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DAVID SWANSON

Kurt Vonnegut

A man without a country

At the start of A man without a country Kurt Vonnegut explains how as a child in a large family he took to humour as a way of getting himself heard. I thought to myself 'Well that explains a lot'. For I have to say I have never got on with his work, and it seems to me to be constantly saying 'look at me, aren't I strange'. The book starts off OK, with details of Vonnegut's life - but it doesn't last, and really the best recommendation I can give for this book is that it's fairly short, and would serve as a taster, to see how you felt about Vonnegut's writing.

Vonnegut is often said to be Mark Twain's literary successor. I'm not convinced myself, but even if this is the case, then, well I've still got plenty of the original Mark Twain's work to read.

Towards the end of the book he seems to lapse into fairly uniform criticism of the USA, and at one points explains how he advises a new mother that the best she can do for her child is emigrate. In a way I prefer those Americans who are convinced that everyone else in the world wants to go and live there - at least I can laugh at them.

Amazon.com info
Hardcover 160 pages  
ISBN: 158322713X
Salesrank: 103847
Weight:0.85 lbs
Published: 2005 Seven Stories Press
Amazon price $28.95
Marketplace:New from $4.42:Used from $0.99
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Amazon.co.uk info
Hardcover 160 pages  
ISBN: 0747584060
Salesrank: 487503
Weight:0.79 lbs
Published: 2006 Bloomsbury Publishing PLC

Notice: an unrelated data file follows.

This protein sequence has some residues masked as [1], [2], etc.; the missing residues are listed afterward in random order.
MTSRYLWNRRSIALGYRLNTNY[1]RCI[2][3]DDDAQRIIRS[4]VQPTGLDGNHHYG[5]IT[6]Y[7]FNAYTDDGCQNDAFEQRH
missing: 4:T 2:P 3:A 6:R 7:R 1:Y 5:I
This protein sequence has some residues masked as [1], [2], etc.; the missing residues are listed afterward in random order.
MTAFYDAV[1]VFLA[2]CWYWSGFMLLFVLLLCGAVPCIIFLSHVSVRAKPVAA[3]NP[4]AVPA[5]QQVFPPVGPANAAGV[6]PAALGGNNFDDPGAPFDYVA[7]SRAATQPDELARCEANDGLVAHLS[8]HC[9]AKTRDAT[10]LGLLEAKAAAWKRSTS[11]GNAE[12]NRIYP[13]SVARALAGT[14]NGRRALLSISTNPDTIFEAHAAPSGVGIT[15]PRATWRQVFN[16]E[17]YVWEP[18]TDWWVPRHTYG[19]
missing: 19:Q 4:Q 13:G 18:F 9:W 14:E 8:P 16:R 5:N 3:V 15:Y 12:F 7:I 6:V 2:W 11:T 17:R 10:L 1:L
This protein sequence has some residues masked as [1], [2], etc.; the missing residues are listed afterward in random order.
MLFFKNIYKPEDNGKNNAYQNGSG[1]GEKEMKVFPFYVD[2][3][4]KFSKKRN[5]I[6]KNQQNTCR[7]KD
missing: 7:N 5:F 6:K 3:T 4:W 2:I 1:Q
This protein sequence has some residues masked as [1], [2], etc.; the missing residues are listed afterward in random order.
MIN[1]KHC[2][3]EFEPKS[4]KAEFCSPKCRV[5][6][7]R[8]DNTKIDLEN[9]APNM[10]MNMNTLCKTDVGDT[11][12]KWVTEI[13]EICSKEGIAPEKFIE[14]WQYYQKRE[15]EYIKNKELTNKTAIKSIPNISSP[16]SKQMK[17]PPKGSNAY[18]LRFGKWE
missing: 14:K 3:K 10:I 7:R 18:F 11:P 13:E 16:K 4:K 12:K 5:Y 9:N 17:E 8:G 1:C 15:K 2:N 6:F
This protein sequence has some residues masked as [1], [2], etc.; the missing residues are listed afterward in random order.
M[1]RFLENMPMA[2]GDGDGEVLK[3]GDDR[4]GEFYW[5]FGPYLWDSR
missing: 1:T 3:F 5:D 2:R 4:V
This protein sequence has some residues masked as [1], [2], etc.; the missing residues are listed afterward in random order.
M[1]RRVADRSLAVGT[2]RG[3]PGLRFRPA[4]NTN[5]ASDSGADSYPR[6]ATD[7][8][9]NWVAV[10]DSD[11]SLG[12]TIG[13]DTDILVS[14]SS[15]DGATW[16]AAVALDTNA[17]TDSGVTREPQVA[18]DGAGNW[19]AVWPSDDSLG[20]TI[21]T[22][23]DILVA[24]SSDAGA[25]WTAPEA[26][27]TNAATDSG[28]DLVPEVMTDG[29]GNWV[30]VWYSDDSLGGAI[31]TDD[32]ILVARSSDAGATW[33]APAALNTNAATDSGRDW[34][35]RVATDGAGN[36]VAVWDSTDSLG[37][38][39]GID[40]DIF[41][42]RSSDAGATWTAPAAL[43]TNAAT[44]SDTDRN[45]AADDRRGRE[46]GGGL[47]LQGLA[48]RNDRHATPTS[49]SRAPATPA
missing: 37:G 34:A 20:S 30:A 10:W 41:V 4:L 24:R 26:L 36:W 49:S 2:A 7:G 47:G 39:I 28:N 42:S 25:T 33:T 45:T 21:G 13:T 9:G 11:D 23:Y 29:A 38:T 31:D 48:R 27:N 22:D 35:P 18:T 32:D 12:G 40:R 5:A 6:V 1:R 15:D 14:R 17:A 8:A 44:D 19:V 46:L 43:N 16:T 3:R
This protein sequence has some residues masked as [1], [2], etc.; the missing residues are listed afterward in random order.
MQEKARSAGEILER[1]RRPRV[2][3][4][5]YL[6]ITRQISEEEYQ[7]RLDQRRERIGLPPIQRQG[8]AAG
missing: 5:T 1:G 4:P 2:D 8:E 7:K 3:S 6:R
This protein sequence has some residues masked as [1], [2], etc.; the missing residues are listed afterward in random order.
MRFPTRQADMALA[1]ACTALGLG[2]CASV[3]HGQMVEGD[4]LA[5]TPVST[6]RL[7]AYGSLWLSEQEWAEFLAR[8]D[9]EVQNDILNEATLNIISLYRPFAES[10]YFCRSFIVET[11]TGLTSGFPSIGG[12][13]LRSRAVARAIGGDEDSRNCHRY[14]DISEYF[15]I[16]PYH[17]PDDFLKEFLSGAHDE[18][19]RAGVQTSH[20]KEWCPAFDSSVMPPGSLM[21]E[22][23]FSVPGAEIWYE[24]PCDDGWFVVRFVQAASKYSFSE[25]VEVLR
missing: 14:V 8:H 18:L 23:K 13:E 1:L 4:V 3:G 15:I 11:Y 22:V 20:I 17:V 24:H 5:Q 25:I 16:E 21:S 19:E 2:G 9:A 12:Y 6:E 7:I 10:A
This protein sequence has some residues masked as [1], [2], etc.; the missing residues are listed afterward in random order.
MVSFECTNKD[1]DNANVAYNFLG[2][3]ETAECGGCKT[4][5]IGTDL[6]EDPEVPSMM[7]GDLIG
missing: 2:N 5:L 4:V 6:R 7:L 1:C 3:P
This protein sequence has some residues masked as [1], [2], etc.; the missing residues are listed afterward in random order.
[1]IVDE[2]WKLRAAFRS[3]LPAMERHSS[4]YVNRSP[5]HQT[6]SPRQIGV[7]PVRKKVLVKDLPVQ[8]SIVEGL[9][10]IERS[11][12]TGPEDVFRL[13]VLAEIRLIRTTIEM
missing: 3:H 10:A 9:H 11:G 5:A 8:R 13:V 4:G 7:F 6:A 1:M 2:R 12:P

Marketplace:New from £9.35:Used from £0.38
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Amazon.ca info
Hardcover 160 pages  
ISBN: 158322713X
Salesrank: 423710
Weight:0.85 lbs
Published: 2005 Seven Stories Press
Amazon price CDN$ 33.00
Marketplace:New from CDN$ 20.67:Used from CDN$ 0.01
Buy from Amazon.ca





Product Description
A Man Without a Country is Kurt Vonnegut’s hilariously funny and razor-sharp look at life ("If I die—God forbid—I would like to go to heaven to ask somebody in charge up there, ‘Hey, what was the good news and what was the bad news?"), art ("To practice any art, no matter how well or badly, is a way to make your soul grow. So do it."), politics ("I asked former Yankees pitcher Jim Bouton what he thought of our great victory over Iraq and he said, ‘Mohammed Ali versus Mr. Rogers.’"), and the condition of the soul of America today ("What has happened to us?").
Based on short essays and speeches composed over the last five years and plentifully illustrated with artwork by the author throughout, A Man Without a Country gives us Vonnegut both speaking out with indignation and writing tenderly to his fellow Americans, sometimes joking, at other times hopeless, always searching.

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